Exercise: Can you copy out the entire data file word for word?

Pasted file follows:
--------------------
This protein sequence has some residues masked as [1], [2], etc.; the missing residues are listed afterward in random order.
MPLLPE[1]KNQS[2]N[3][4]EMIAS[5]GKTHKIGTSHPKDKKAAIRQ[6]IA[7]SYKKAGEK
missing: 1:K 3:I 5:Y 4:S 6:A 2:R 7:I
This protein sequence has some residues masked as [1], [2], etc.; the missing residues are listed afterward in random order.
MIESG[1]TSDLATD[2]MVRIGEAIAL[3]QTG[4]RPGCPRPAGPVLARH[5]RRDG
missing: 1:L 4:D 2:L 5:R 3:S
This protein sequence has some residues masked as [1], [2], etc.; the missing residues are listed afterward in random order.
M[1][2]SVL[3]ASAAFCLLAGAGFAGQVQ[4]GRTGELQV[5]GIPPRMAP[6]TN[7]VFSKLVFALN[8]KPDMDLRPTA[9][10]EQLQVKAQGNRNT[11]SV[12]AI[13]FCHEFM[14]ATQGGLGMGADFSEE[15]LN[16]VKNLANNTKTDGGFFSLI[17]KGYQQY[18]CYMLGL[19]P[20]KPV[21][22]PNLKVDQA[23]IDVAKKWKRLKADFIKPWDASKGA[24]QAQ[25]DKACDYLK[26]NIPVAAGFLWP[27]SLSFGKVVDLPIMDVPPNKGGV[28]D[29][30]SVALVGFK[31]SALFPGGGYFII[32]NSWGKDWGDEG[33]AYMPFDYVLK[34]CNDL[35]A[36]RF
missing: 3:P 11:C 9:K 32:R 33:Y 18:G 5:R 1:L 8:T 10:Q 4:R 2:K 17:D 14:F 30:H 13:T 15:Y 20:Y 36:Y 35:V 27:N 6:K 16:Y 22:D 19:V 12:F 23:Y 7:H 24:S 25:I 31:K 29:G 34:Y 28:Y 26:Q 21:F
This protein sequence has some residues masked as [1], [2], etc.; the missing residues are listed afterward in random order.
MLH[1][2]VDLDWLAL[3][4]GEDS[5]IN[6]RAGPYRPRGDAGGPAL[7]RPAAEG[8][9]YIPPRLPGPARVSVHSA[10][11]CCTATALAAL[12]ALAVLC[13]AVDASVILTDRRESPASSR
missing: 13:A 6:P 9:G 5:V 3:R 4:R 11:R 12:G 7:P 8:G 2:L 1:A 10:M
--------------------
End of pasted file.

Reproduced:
This protein sequence has some residues masked as [1], [2], etc.; the missing residues are listed afterward in random order.
MPLLPE[1]KNQS[2]N[3][4]EMIAS[5]GKTHKIGTSHPKDKKAAIRQ[6]IA[7]SYKKAGEK
missing: 1:K 3:I 5:Y 4:S 6:A 2:R 7:I
This protein sequence has some residues masked as [1], [2], etc.; the missing residues are listed afterward in random order.
MIESG[1]TSDLATD[2]MVRIGEAIAL[3]QTG[4]RPGCPRPAGPVLARH[5]RRDG
missing: 1:L 4:D 2:L 5:R 3:S
This protein sequence has some residues masked as [1], [2], etc.; the missing residues are listed afterward in random order.
M[1][2]SVL[3]ASAAFCLLAGAGFAGQVQ[4]GRTGELQV[5]GIPPRMAP[6]TN[7]VFSKLVFALN[8]KPDMDLRPTA[9][10]EQLQVKAQGNRNT[11]SV[12]AI[13]FCHEFM[14]ATQGGLGMGADFSEE[15]LN[16]VKNLANNTKTDGGFFSLI[17]KGYQQY[18]CYMLGL[19]P[20]KPV[21][22]PNLKVDQA[23]IDVAKKWKRLKADFIKPWDASKGA[24]QAQ[25]DKACDYLK[26]NIPVAAGFLWP[27]SLSFGKVVDLPIMDVPPNKGGV[28]D[29][30]SVALVGFK[31]SALFPGGGYFII[32]NSWGKDWGDEG[33]AYMPFDYVLK[34]CNDL[35]A[36]RF
missing: 3:P 11:C 9:K 32:R 33:Y 18:G 5:R 1:L 8:T 10:Q 4:R 2:K 17:D 14:F 30:H 13:T 15:Y 20:Y 36:Y 35:V 27:N 6:K 16:Y 22:D 19:V 12:F 23:Y 7:H 24:S 25:I 31:K 29:G 34:Y 28:Y 26:Q 21:F
This protein sequence has some residues masked as [1], [2], etc.; the missing residues are listed afterward in random order.
MLH[1][2]VDLDWLAL[3][4]GEDS[5]IN[6]RAGPYRPRGDAGGPAL[7]RPAAEG[8][9]YIPPRLPGPARVSVHSA[10][11]CCTATALAAL[12]ALAVLC[13]AVDASVILTDRRESPASSR
missing: 13:A 6:P 9:G 5:V 3:R 4:R 11:R 12:G 7:P 8:G 2:L 1:A 10:M